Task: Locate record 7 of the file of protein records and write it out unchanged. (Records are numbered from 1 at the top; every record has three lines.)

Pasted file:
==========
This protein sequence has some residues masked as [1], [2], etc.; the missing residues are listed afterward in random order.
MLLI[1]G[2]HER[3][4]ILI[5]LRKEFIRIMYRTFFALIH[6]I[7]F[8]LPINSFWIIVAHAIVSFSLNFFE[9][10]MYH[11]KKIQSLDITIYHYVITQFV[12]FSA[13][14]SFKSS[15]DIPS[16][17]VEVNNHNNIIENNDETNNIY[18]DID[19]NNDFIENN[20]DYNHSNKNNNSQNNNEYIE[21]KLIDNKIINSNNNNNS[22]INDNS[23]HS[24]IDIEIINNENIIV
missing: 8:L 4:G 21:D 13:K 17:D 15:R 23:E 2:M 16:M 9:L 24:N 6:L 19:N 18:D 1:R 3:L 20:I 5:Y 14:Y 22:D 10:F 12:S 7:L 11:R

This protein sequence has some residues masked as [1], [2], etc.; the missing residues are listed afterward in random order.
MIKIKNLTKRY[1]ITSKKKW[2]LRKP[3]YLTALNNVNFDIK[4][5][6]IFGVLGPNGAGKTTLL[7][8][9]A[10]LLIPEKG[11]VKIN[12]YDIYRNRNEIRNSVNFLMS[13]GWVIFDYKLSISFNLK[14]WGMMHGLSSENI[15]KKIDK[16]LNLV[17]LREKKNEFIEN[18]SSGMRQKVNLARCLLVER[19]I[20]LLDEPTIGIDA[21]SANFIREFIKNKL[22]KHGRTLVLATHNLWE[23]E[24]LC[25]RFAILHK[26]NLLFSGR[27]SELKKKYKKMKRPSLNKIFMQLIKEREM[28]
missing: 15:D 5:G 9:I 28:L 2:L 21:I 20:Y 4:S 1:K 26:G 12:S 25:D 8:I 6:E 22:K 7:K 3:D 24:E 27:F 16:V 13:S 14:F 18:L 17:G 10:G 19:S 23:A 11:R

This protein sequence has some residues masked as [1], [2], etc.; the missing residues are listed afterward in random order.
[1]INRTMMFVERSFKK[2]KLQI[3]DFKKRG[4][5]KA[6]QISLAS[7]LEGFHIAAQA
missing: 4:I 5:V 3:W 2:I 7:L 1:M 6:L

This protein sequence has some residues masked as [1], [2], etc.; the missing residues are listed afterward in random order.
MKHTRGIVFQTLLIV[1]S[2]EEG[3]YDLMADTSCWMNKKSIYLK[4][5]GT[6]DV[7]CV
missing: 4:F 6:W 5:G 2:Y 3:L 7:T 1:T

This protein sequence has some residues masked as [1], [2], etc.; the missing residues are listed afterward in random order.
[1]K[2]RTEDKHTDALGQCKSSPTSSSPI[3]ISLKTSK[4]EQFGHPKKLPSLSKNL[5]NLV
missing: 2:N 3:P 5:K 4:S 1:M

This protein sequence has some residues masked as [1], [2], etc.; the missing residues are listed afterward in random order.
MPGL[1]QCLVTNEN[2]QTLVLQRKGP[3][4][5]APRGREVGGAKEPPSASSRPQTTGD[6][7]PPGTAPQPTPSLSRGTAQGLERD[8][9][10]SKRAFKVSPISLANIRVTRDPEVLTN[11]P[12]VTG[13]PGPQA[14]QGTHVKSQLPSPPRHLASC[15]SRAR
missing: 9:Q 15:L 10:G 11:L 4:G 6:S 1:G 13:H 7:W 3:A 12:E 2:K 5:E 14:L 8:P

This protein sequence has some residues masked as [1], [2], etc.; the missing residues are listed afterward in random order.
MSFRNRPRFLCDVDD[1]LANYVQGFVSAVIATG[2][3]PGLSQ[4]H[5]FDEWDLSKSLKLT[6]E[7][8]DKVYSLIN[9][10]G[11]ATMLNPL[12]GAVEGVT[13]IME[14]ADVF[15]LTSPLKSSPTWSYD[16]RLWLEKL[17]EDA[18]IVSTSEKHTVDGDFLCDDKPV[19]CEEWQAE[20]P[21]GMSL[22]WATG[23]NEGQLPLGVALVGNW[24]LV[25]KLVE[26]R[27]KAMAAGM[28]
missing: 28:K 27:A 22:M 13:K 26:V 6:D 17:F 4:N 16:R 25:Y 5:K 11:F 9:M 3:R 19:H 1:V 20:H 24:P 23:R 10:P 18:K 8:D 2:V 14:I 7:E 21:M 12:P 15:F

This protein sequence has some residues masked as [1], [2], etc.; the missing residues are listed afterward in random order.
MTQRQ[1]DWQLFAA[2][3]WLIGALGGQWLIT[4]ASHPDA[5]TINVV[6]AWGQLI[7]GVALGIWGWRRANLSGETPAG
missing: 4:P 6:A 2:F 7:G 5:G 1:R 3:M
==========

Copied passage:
This protein sequence has some residues masked as [1], [2], etc.; the missing residues are listed afterward in random order.
MSFRNRPRFLCDVDD[1]LANYVQGFVSAVIATG[2][3]PGLSQ[4]H[5]FDEWDLSKSLKLT[6]E[7][8]DKVYSLIN[9][10]G[11]ATMLNPL[12]GAVEGVT[13]IME[14]ADVF[15]LTSPLKSSPTWSYD[16]RLWLEKL[17]EDA[18]IVSTSEKHTVDGDFLCDDKPV[19]CEEWQAE[20]P[21]GMSL[22]WATG[23]NEGQLPLGVALVGNW[24]LV[25]KLVE[26]R[27]KAMAAGM[28]
missing: 28:K 27:A 22:M 13:K 26:V 6:D 17:F 4:N 16:R 25:Y 5:K 11:F 9:M 3:R 19:H 1:V 20:H 24:P 23:R 10:P 18:K 8:D 2:V 14:I 7:E 21:M 12:P 15:F